Thoughts on the inaugural PEGIDA UK rally

On a rainy Saturday 6th February, Pegida UK launched its inaugural demonstration in Birmingham, with similar rallies happening across Europe. An estimated 200 protesters attended the demonstration, which took place on a barren industrial estate miles from the city centre.

The march was peaceful and went smoothly without incident. No thugs, no fights, no Nazis, no inflammatory speeches. However, the rallies in other European countries did see some trouble with a fight in Dublin and some arrests in Calais.

The new Pegida UK was keen to dispel allegations of racism or of being the EDL 2.0 but without the booze.  They placed warnings on pre-protest information, saying Neo Nazis would not be accepted at the demonstration. Likewise, Tommy Robinson in his speech talked about meeting a man with swastika tattoo on his finger on Friday night, and then said (in an obviously frustrated voice): “six years on and I’m still having to tell you: if you’re a Nazi, if you’re a racist, and you’re watching this – you’re not welcome on the streets in the UK with us.”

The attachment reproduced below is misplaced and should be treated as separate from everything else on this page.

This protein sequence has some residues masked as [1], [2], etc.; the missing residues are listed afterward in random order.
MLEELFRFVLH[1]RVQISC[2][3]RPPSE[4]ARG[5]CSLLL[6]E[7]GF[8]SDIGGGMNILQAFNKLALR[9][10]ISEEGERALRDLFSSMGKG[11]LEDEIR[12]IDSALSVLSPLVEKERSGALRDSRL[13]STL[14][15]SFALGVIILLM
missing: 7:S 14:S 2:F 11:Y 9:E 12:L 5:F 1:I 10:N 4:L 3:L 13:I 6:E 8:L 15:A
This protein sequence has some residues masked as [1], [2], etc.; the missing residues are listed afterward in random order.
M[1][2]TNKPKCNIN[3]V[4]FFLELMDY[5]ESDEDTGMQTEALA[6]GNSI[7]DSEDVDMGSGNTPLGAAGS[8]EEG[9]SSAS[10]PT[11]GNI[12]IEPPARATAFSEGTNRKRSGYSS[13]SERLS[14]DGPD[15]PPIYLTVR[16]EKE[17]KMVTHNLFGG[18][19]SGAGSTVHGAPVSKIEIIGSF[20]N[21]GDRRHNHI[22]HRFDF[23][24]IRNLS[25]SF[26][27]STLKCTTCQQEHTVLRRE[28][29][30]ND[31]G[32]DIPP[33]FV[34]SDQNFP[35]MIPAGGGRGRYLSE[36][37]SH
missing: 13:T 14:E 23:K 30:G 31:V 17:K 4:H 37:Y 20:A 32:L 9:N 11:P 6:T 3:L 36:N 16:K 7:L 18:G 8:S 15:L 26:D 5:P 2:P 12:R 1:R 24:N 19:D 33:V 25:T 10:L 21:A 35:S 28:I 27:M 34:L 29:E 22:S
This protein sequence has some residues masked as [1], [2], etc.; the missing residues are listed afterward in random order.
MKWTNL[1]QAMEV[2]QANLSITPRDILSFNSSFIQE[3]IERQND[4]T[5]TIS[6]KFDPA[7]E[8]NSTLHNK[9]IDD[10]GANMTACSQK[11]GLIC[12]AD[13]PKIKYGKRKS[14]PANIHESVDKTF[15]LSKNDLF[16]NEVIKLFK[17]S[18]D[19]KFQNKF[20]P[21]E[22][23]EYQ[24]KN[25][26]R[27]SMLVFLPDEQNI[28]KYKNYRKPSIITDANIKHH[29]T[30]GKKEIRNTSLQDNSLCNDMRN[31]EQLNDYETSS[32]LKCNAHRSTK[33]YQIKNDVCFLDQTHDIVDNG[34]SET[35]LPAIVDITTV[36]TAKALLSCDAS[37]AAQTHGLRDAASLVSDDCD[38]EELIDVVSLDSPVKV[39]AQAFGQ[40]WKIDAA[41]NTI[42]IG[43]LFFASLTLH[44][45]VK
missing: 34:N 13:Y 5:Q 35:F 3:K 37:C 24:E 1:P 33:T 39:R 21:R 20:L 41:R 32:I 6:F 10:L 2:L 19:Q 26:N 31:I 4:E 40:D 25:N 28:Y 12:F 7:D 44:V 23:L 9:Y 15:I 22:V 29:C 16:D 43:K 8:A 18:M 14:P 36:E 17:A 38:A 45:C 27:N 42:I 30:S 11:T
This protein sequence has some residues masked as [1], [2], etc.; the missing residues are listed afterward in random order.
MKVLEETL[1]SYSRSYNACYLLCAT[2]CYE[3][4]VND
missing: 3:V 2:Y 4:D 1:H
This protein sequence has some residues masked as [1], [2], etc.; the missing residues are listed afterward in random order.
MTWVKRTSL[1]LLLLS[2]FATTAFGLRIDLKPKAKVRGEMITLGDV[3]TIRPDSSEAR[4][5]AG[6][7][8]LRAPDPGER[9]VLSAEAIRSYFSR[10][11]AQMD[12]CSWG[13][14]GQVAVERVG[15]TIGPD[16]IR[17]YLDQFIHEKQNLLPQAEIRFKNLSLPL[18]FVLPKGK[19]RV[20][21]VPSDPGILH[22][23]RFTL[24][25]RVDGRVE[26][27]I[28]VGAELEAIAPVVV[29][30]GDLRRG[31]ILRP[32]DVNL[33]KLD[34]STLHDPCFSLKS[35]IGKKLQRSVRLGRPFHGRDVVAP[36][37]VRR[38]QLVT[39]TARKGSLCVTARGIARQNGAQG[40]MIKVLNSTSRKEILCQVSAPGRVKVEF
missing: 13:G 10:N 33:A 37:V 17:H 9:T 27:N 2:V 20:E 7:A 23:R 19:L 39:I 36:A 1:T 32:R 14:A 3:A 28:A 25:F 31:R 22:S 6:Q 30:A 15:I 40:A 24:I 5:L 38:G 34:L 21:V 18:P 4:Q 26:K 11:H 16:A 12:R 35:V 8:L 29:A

Moreover, the people who attended the demonstration were not a singular, unitary, monolithic bloc.  One protester NOTA Network interviewed said he came because he was worried about English identity and culture being threatened by Islam. Another one said he was not against “all immigration” but wanted “limited immigration”. And another protester said he was here to “defend free speech”. It would be slightly unwise to arrogantly dismiss them all as racists and xenophobes, though that doesn’t mean they were liberal democrats either.